I have traditionally used the industry specific design templates available on several well-known websites in order to come up with a more specific idea of what a client wants. However, I have noticed that some clients--typically those who want to pay the least--scoff at using "templates." I think this is a shame because you can share a lot of useful information inspecting various designs together. It also seems risky because without an actual design to home in on, the mockup process could drag on interminably.
How do you go about this? I understand some people might want to be "surprised" but I also have a feeling that the majority would simply want to take advantage of the lack of a design endgame and keep the process going on until they feel satisfied...
Thanks for sharing this idea. It sounds like an efficient approach. (I'd love to know what sites you use for this, if you're willing to share.)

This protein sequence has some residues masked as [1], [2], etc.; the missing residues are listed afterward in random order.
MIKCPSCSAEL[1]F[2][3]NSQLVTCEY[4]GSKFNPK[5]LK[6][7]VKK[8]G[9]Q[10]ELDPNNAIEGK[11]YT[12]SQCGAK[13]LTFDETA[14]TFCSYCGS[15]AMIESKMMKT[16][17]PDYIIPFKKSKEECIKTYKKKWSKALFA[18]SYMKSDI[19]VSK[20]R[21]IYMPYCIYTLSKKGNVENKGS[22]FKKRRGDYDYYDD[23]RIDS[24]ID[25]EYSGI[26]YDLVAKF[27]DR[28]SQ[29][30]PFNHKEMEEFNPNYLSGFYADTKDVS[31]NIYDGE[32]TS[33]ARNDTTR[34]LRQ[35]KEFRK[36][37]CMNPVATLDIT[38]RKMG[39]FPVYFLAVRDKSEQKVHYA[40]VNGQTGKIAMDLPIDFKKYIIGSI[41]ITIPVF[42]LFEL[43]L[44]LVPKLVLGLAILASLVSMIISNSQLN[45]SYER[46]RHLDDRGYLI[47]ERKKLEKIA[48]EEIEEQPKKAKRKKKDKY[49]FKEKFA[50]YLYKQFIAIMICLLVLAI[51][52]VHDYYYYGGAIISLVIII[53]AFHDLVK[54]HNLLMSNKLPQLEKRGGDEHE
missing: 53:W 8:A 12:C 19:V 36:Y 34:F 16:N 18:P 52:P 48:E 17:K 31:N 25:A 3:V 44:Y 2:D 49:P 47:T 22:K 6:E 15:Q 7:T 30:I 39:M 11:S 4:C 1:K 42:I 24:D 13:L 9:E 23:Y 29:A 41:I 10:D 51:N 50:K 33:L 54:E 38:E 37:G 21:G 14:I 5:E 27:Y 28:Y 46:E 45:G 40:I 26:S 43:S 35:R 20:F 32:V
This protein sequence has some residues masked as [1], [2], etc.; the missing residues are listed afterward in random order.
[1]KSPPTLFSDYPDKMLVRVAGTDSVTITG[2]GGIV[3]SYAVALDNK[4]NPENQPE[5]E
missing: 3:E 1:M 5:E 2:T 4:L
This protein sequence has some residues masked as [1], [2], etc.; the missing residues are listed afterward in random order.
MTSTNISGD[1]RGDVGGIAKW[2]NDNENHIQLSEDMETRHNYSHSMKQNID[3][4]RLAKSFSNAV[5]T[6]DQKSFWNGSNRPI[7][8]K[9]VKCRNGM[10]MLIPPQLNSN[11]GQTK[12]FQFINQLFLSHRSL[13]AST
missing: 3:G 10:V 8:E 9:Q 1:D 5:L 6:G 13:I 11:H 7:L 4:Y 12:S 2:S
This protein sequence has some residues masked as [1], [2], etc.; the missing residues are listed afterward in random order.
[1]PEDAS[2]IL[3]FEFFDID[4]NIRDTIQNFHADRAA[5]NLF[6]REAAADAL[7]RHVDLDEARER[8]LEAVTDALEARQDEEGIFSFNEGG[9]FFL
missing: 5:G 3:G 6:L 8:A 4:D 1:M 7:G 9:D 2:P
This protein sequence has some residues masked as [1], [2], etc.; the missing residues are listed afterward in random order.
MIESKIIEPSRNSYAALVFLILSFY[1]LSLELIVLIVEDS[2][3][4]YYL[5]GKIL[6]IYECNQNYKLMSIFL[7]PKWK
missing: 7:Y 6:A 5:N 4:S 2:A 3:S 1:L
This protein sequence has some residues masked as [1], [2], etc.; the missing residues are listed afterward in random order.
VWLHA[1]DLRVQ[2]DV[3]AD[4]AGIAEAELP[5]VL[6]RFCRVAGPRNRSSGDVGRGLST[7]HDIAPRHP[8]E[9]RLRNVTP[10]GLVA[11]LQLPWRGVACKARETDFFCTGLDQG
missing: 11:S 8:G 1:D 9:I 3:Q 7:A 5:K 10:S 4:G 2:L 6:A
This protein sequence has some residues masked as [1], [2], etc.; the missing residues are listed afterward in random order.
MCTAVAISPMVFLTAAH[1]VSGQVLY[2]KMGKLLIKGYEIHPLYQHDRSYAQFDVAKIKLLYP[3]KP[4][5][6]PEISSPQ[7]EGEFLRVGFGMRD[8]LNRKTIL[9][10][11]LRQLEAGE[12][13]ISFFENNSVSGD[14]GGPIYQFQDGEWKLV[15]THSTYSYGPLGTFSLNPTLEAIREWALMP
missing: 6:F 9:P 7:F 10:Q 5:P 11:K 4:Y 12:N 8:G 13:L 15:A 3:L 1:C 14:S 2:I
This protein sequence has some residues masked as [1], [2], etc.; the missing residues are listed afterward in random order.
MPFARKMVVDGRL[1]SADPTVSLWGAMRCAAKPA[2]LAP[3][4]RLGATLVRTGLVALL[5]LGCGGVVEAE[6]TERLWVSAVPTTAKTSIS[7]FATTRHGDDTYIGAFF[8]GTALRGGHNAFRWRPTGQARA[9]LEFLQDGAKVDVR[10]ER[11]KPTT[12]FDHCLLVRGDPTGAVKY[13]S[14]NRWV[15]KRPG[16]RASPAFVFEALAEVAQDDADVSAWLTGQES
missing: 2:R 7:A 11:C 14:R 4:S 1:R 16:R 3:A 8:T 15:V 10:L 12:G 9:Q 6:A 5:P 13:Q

I've usually taken a "content-out" or editorial approach to design, working with or enhancing an existing site or content. (This assume there's something there to begin with.) Noticing what's weak in an existing design, playing around with the material, familiarizing myself with the client's content to determine the main points or strongest assets... Then trying to create a design based on that, using whatever techniques I'm currently excited about.
I think some designers specify the number of ideas they'll present to the client and/or the number of revisions within their contract, to keep things on budget.
Europe, Middle East and Africa